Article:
Would I have ever imagined trying to evacuate my daughter's boyfriends home through an emergency window since they were out hiking in the Kern River area and the house was dead bolted shut, probably not. Would I have imagined driving his jeep down a burning mountain road to escape flames from destroying it behind Camp Mendenhall, probably not. Would I have ever imagined my friend Dave Mills would have to push me through a small kitchen window to gain access into the nearly burning home, no way. But it all happened in a few surreal moments.

As the day grew hotter and drier things were changing drastically on the Power House Fire along Lake Hughes Road. Flames started to erupt out of the canyon by 10:00 am, it was clearly evident that the fire was going to jump out of Ruby Canyon and over to Lake Hughes Road. By 5:30 pm radio reports stated that the town of Lake Hughes was going to be impacted by fire and that Cottonwood Campground was being over run with fire.

By now flames with unbelievable speed and intensity filled the canyon devouring anything in its path. At the mouth of the canyon were homes and ranches directly in the path of flames. Chiefs were ordering crews out of the canyon and to go up canyon to protect homes. Fire engines from across the County were summoned to the blaze for immediate need structure protection. My only goal was to stay out of harms way and record some video of the inferno. As I looked back in my rear view mirror from leaving the forestry camp the entire canyon was ablaze in just moments. I had locked all his windows and removed what I could of his personal property for safe keeping. That is if I made it out of the canyon unharmed.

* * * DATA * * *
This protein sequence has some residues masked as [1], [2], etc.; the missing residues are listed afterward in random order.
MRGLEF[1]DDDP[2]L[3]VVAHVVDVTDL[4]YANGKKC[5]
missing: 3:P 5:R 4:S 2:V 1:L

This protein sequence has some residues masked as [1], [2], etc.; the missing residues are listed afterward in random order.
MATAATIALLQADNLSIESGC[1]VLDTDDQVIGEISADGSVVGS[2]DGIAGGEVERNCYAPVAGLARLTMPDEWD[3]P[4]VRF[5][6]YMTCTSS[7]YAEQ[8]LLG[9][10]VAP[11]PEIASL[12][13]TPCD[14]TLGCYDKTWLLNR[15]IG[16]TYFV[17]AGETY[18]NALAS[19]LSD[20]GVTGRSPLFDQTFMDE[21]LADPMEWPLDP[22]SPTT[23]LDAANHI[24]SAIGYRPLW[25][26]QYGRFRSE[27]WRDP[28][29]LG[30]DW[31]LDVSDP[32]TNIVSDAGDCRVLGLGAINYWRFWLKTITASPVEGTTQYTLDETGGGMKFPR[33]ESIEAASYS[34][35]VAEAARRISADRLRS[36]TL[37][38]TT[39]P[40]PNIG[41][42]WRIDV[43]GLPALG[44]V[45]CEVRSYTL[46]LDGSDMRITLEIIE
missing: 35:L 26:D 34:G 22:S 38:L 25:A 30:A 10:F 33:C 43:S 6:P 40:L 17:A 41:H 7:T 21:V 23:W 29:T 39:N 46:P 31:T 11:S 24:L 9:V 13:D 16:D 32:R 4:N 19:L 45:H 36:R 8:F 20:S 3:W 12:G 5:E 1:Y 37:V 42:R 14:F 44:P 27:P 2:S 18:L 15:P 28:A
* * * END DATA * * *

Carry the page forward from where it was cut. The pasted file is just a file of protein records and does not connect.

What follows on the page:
Several homes have been destroyed, 29,584 acres charred and 2,185 people are working the incident. Helicopters and fixed wing aircraft are working the perimeter and much more work needs to get finished before temperatures swell to 105 degrees by the weekend.